30 Days of Haiga – Catchin’ up – September 10, 2016

 

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Day 5:

Black Country road

out of the dark
leading homeward lies
the country road

© Gsk ‘16

Day 6

things don't get done

unwritten verse
words flow past and away
yet are not lost

© Gsk ‘16

Day 7

new wine

he drinks new wine
harvesting summer thoughts
as raindrops fall

© Gsk ‘16

Day 8

leaving-venice-bw-small

expectations –
the train crosses the Lagoon
as I leave Venice

© Gsk ‘16

Day 9

Mint Tea

day dreaming
in the secret garden
– mint tea and elves

© Gsk ‘16

Day 10

Dawn relections

each dew drop
a world of mist and light –
dawn reflections

© Gsk ‘16

These haiga were created for A 19 Planets Art Blog – 30 DOH (Days of Haiga) – today I’ve finished catching up.  I hope to now begin posting a haiga a day for Rick’s yearly challenge.  Bastet.

30 Days of Haiga- 4 haiga to catch up – September 8, 2016

I’ve been so busy I completely forgot that in September my dear friend Rick Daddario from “A 19 Planets Art Blog” hosts the 30 days of haiga challenge … so I’m very very late indeed!  In order to make up I’ll write four haiga today and four tomorrow using Rick’s prompts – then I will proceed as I always do … following my own inspirations … and I hope to see many participants this year!! 🙂

The first four prompts are the following:

  1. new moon 2. fire or campfire 3. wind or breeze 4. gold, golden or yellow

New Moon

silence echoes
under the new moon
summer is over

© Gsk ‘16

Fire

farewells
under the fire of sunset
returning home

© Gsk ‘16

Warm Breeze

last summer breeze
whispers warm promises
before the snows

© Gsk ‘16

Golden Silence

golden silence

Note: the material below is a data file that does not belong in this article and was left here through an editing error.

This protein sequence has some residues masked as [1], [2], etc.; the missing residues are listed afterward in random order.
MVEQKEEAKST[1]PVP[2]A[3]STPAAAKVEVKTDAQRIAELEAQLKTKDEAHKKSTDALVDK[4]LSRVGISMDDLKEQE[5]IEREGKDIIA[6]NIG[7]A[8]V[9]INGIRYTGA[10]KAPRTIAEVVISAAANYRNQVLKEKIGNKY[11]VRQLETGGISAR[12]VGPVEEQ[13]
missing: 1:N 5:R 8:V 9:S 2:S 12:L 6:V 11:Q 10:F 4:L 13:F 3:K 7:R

in the old alleys
siesta time

© Gsk ‘16

https://19planets.wordpress.com/

Morning Haiku and Waka – Sunday – May 1, 2016

light and shadow haiga

morning chill
raindrops fall on these flowers
awaiting May warmth

laying in bed
listening to the raindrops
warm under the sheets
drifting in and out of sleep
so hard to leave my dreams

those chiming bells
echoing in this loneliness
their hollow call

© G.s.k. ‘16

Morning Haiku and Waka – April 28, 2016

the lonely swan haiga

alone –
a swan swims into view
flowers blossom

§§§§

cold morning walk
north wind freezes the blossoms
snow dusts the mountains

§§§§§§

on this spring morning
looking at the snowy mount
and cherry blossoms
turning brittle on the trees
still – the birds huddle
no song fills the morning air
grey clouds hang heavy
and the northern winds whistle
ringing the wind chimes
making the trees bow low
and then for a moment –
a single ray of sunshine
escaped through the clouds
a single blackbird
began to sing his spring song
in the herb garden
a new sprout raises its head
there’s no denying
life’s warmth is a breath away
just waiting to be perceived.

§§§§

the stone wall
behind this screen holds up
my red clay tiled roof
and the nest of two sparrows
hear them twitter happily

© G.s.k. ‘16

Morning Haiku and Waka – Using Karumi (Haiga) – April 27, 2016